An interesting article recently called to our attention should give pause for thought to the different factions that continue to make it more difficult for agriculture to operate.
At the last CAFA board meeting, Tom Ellis, a board member and alfalfa grower from Grimes, passed along a quote from Dr. Marvin J. Cetron, an author and “futurist.” Speaking at the 6th Annual Great Valley Center Conference earlier this year, Cetron asserted that: “To meet human nutritional needs over the next 40 years, global agriculture will have to supply as much food as has been produced during all of human history.”
Even if his projection is off by a wide margin, it's still an eye-opening statement. Cetron, founder and president of Forecasting International, also struck a chord with his comments that ensuring the world's food supply will depend on the ability of U.S. agriculture to “encourage young people to become career farmers and ranchers.”
Cetron has an impressive resume that includes a 20-year career in research and development planning and forecasting with the U.S. Navy. He was in charge of designing, developing and implementing the most comprehensive technological forecast in the United States. Beside extensive experience with government agencies and foreign governments, Cetron has been a consultant to more than 150 firms including Apple Computers, Control Data Corp., First National City Bank, General Motors, GT&E, IBM, and Xerox.
The look into the future of ensuring the global food supply and the need for young people to stay with agriculture as a career comes at a time when it seems like the odds are stacked against both goals. On the other hand, agriculture has always shown an ability to bounce back from adversity.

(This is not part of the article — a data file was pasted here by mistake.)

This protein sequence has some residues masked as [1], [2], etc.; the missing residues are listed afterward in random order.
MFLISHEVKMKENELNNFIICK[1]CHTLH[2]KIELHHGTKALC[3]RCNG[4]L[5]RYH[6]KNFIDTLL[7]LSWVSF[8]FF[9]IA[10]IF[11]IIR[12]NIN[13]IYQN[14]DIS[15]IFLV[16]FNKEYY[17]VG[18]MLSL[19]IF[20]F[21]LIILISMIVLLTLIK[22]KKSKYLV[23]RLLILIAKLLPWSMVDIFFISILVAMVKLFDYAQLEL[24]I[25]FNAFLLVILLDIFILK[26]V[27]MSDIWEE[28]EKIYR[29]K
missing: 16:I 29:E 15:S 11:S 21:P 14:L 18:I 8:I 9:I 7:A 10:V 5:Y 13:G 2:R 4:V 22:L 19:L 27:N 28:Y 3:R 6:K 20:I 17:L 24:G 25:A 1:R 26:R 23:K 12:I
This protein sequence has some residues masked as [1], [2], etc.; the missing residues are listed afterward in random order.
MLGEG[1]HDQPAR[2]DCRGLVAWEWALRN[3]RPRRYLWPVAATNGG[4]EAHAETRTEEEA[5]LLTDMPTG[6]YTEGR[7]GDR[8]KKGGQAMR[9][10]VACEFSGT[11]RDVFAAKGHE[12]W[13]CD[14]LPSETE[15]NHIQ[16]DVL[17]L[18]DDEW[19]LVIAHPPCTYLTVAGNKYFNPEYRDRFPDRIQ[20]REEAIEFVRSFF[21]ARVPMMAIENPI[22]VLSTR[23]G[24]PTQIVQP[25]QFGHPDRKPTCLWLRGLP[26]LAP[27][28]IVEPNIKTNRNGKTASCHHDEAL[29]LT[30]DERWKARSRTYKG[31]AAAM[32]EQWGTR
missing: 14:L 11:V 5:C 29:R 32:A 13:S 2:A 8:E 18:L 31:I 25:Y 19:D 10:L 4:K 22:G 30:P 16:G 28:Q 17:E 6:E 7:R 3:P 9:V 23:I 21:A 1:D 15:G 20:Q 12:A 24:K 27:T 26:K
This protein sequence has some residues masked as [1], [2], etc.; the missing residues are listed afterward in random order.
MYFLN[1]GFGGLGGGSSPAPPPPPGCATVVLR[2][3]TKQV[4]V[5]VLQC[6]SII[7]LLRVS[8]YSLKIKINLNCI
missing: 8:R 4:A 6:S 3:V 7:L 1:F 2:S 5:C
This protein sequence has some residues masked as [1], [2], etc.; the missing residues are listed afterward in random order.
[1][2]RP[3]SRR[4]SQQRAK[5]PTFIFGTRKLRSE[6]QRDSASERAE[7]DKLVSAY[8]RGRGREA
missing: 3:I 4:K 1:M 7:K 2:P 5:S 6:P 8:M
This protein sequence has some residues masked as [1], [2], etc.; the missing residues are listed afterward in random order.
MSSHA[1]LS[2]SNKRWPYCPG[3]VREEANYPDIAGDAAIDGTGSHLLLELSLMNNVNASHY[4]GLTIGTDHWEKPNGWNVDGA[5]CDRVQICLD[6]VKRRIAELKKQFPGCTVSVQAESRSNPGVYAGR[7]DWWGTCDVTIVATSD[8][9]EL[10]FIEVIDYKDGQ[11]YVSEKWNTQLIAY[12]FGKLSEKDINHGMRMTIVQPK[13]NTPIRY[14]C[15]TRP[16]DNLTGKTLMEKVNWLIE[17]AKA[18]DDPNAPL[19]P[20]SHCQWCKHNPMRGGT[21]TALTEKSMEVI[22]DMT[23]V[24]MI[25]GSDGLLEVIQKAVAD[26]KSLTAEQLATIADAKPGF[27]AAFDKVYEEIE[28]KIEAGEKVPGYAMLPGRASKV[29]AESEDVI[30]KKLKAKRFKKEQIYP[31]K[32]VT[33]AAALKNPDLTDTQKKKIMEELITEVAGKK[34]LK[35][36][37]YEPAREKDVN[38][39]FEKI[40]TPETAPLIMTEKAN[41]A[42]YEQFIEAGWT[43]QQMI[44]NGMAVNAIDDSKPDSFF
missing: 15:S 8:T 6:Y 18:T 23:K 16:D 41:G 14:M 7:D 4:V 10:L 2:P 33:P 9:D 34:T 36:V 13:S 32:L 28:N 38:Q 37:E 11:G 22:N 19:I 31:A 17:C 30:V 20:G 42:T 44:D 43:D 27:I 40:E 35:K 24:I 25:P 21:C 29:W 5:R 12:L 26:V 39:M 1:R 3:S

Nonetheless, there are troubling trends that CAFA has been following, such as the tenuous position Klamath Basin farmers face when it comes to a continuing supply of irrigation water. Earlier in the year, CAFA responded during a public comment period to urge the Bureau of Reclamation to maintain water deliveries to the Imperial Valley. More recently, CAFA weighed in on the Central Valley Water Quality Control Board's proposals that would burden growers with high fees for monitoring water quality if they were not part of a watershed group.
Equally troubling was the 30 percent cut in funding that the UC Cooperative Extension Service was recently saddled with, plus a 20 percent cut in ag research funding. Despite the efforts of CAFA, some of its members and other ag groups, the funding cuts became reality in the recently passed state budget.
On the positive side, funding for the Williamson Act, which protects farm land from being gobbled up by housing developments, was reinstated in the budget. It was a victory for a coalition that included environmental groups and the California Farm Bureau Federation. With agriculture continuing to lose clout, the cooperative effort may be a template to follow in the future when agriculture faces critical issues.
Given his experience and credentials, Dr. Cetron's projection for the next 40 years should be hammered home to regulators and interest groups that are making it more difficult for agriculture to operate.